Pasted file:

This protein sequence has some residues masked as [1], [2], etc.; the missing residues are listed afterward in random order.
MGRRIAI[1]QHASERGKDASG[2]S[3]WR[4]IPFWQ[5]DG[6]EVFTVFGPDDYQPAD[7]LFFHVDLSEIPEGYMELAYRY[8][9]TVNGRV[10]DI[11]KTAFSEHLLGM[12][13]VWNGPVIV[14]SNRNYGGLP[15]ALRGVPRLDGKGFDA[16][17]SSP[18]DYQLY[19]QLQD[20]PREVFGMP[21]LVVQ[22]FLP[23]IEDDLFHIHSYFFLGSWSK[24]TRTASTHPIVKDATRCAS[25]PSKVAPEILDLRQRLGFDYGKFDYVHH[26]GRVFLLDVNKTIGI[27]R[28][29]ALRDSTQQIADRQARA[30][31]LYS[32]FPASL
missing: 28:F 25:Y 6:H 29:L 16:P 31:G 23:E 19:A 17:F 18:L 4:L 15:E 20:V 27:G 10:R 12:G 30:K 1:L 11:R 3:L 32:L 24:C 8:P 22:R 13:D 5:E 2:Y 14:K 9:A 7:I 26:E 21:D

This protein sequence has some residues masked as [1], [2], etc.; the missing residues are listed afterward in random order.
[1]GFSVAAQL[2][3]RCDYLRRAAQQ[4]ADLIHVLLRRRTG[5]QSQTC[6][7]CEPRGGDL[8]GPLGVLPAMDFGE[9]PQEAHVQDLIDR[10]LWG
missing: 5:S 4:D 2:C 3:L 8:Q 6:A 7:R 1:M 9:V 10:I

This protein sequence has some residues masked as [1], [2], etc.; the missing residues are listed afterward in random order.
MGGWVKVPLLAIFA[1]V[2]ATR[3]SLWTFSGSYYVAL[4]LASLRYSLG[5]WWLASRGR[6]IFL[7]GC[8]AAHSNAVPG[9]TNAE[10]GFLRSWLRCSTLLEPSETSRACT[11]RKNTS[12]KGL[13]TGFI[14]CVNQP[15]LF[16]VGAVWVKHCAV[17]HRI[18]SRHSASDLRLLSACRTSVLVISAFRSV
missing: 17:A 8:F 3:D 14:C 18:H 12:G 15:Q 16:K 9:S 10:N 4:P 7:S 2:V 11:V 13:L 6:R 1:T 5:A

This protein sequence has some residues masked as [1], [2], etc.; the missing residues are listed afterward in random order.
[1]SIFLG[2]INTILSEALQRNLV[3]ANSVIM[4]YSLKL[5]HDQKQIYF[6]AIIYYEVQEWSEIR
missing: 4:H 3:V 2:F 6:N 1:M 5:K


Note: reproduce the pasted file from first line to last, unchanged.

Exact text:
This protein sequence has some residues masked as [1], [2], etc.; the missing residues are listed afterward in random order.
MGRRIAI[1]QHASERGKDASG[2]S[3]WR[4]IPFWQ[5]DG[6]EVFTVFGPDDYQPAD[7]LFFHVDLSEIPEGYMELAYRY[8][9]TVNGRV[10]DI[11]KTAFSEHLLGM[12][13]VWNGPVIV[14]SNRNYGGLP[15]ALRGVPRLDGKGFDA[16][17]SSP[18]DYQLY[19]QLQD[20]PREVFGMP[21]LVVQ[22]FLP[23]IEDDLFHIHSYFFLGSWSK[24]TRTASTHPIVKDATRCAS[25]PSKVAPEILDLRQRLGFDYGKFDYVHH[26]GRVFLLDVNKTIGI[27]R[28][29]ALRDSTQQIADRQARA[30][31]LYS[32]FPASL
missing: 28:F 25:Y 6:H 29:L 16:P 31:G 23:E 19:A 17:F 18:L 4:L 15:E 20:V 27:G 10:R 12:G 30:K 1:L 11:R 3:L 32:L 24:C 8:P 22:R 13:D 5:E 2:Y 14:K 9:A 7:I 26:E 21:D

This protein sequence has some residues masked as [1], [2], etc.; the missing residues are listed afterward in random order.
[1]GFSVAAQL[2][3]RCDYLRRAAQQ[4]ADLIHVLLRRRTG[5]QSQTC[6][7]CEPRGGDL[8]GPLGVLPAMDFGE[9]PQEAHVQDLIDR[10]LWG
missing: 5:S 4:D 2:C 3:L 8:Q 6:A 7:R 1:M 9:V 10:I

This protein sequence has some residues masked as [1], [2], etc.; the missing residues are listed afterward in random order.
MGGWVKVPLLAIFA[1]V[2]ATR[3]SLWTFSGSYYVAL[4]LASLRYSLG[5]WWLASRGR[6]IFL[7]GC[8]AAHSNAVPG[9]TNAE[10]GFLRSWLRCSTLLEPSETSRACT[11]RKNTS[12]KGL[13]TGFI[14]CVNQP[15]LF[16]VGAVWVKHCAV[17]HRI[18]SRHSASDLRLLSACRTSVLVISAFRSV
missing: 17:A 8:F 3:D 14:C 18:H 12:G 15:Q 16:K 9:S 10:N 4:P 7:S 2:V 11:V 13:L 6:R 1:T 5:A

This protein sequence has some residues masked as [1], [2], etc.; the missing residues are listed afterward in random order.
[1]SIFLG[2]INTILSEALQRNLV[3]ANSVIM[4]YSLKL[5]HDQKQIYF[6]AIIYYEVQEWSEIR
missing: 4:H 3:V 2:F 6:N 1:M 5:K